Debt Financing: The Good, the Bad, and the Ugly

In an ideal world, every small business owner would have the $5,000 or $10,000 (or $50,000) they need saved up in the bank, waiting to be used to launch the business, purchase that key piece of equipment, take on another staff member, or upgrade their website. Ideally, the cash is available to help as you work to generate sales revenue and positive cash flow.

For many small business owners, however, these funds are not readily available, as every spare dime may be cycling back into the business in other ways, such as paying the rent or buying inventory.

The Catch-22 of Small Business Finance

In these circumstances, a business owner can feel paralyzed: you need to invest more in the business to take it to the next level but don’t have the funds on hand. Many business owners are also reluctant to borrow money, thinking that all debt is “bad”.

But not all debt is created equal.

There are certainly debt products out there that are riskier and more onerous than others. The key number that you need to pay attention to is the annual interest rate or “APR” – you obviously want this number to be as low as possible. Beware that some lenders now quote interest rates on a monthly or even daily basis so that they can appear low – these rates may not be as good as they seem once you equate them to an annual basis.

Different Types of Debt

Below is a summary of some of the potential characteristics of “Good,” “Bad,” and “Ugly” debt:

Features of Good Debt

  • Debt is taken on to specifically fund an investment in the business that will increase its net worth.
  • Debt has a low interest rate.
    • A low interest rate for a business loan is one that is typically between 4% and 14% APR. (Do not get confused with mortgage interest rates, which currently hover at or below 4% APR).
    • A low interest rate on a credit card is 0% to 5% (but see the note below about credit card use).
  • Borrowing term is matched to investment useful life, so you won’t still be paying off a piece of equipment that became obsolete several years ago.
  • Established lender who understands small business needs.
  • No penalty for early repayment.

Examples: business loan from WEV; business loan from SBA; business or personal line of credit guaranteed by personal asset with an established lender; equipment or car lease/loan from an established lender.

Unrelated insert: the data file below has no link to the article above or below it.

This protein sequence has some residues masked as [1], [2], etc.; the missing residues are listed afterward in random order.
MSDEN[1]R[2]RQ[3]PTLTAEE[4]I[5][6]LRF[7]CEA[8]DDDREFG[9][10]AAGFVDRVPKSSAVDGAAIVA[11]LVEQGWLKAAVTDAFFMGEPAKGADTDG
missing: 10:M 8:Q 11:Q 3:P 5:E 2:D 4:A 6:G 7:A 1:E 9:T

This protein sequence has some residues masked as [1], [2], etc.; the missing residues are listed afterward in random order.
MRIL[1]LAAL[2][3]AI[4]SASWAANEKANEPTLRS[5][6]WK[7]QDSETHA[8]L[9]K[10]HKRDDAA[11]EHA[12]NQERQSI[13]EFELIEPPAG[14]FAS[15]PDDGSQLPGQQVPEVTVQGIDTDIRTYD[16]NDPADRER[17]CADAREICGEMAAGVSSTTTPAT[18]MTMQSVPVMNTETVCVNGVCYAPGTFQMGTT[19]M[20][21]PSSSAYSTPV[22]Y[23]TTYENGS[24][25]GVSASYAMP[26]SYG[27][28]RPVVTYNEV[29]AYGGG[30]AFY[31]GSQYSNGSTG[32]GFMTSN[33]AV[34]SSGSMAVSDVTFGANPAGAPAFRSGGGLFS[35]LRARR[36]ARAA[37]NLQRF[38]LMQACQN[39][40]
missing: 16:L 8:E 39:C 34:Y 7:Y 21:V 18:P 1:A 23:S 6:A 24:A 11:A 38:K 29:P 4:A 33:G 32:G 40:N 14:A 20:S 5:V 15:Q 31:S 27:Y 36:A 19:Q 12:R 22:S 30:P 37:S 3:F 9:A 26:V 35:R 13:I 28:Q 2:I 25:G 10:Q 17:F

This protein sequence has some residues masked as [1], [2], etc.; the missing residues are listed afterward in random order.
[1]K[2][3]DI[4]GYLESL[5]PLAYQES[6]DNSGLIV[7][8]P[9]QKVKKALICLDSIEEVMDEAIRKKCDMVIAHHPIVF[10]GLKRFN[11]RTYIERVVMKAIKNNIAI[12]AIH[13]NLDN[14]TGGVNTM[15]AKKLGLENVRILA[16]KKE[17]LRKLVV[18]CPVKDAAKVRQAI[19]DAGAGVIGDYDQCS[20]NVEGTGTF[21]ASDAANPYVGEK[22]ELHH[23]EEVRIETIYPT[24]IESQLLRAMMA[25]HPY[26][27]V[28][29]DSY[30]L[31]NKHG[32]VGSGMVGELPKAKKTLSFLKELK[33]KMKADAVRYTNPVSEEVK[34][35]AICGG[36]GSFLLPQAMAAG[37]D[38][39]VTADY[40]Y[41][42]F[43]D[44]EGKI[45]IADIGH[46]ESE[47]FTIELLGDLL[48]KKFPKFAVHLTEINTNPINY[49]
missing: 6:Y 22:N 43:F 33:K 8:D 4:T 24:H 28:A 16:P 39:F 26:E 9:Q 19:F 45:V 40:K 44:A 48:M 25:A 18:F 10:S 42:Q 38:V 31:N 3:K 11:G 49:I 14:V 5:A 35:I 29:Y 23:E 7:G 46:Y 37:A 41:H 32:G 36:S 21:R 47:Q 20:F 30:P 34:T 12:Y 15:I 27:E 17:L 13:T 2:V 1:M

Features of Bad Debt

  • Debt is taken on to fund products or services that do not add value to the business.
  • Debt has a moderate to high interest rate (16% to 30% APR).
  • Debt term is extremely short or extremely long.
    • Short debt terms can result in very high repayments which can choke up a business’ cash flow.
    • Long debt terms can result in you paying a high amount of interest over the course of the loan.
  • Debt provider tries to continuously push more debt products.

Examples: Store credit cards; certain online loan or credit products; some invoice factoring

Features of Ugly Debt

  • Debt has a high-interest rate (25% APR and up).
  • Debt has a short repayment period (one year or less).
  • Debt provider makes “Hard-sell” to take on more products (multiple emails, letters, etc.).
  • Repayments may be taken from POS/bank account on a daily basis.

Credit Cards – Good, Bad, Ugly, or All Three?

When used with discipline and care, low- or zero-interest rate credit cards can be a convenient form of debt finance for small business owners in a crunch.

Avoid using credit cards to pay for everyday business expenses unless you KNOW that you can pay off the balance in full at the end of each month and not incur any interest. Only consider using a credit card in this way if you gain additional value from using the card – like accruing air miles if you need to travel a lot for your business. If you choose to use credit cards in this way, practice discipline, discipline, discipline!

Final Word on Debt

Before deciding if you should borrow the money you want to grow your business, you need to ask one key question: Will the projected increase in sales revenue from making that investment (the return) exceed the cost of any borrowing to make that investment?

If you can confidently answer yes, then seek out some “good” debt to move your business forward. And, remember, the best debt is one that has been repaid.


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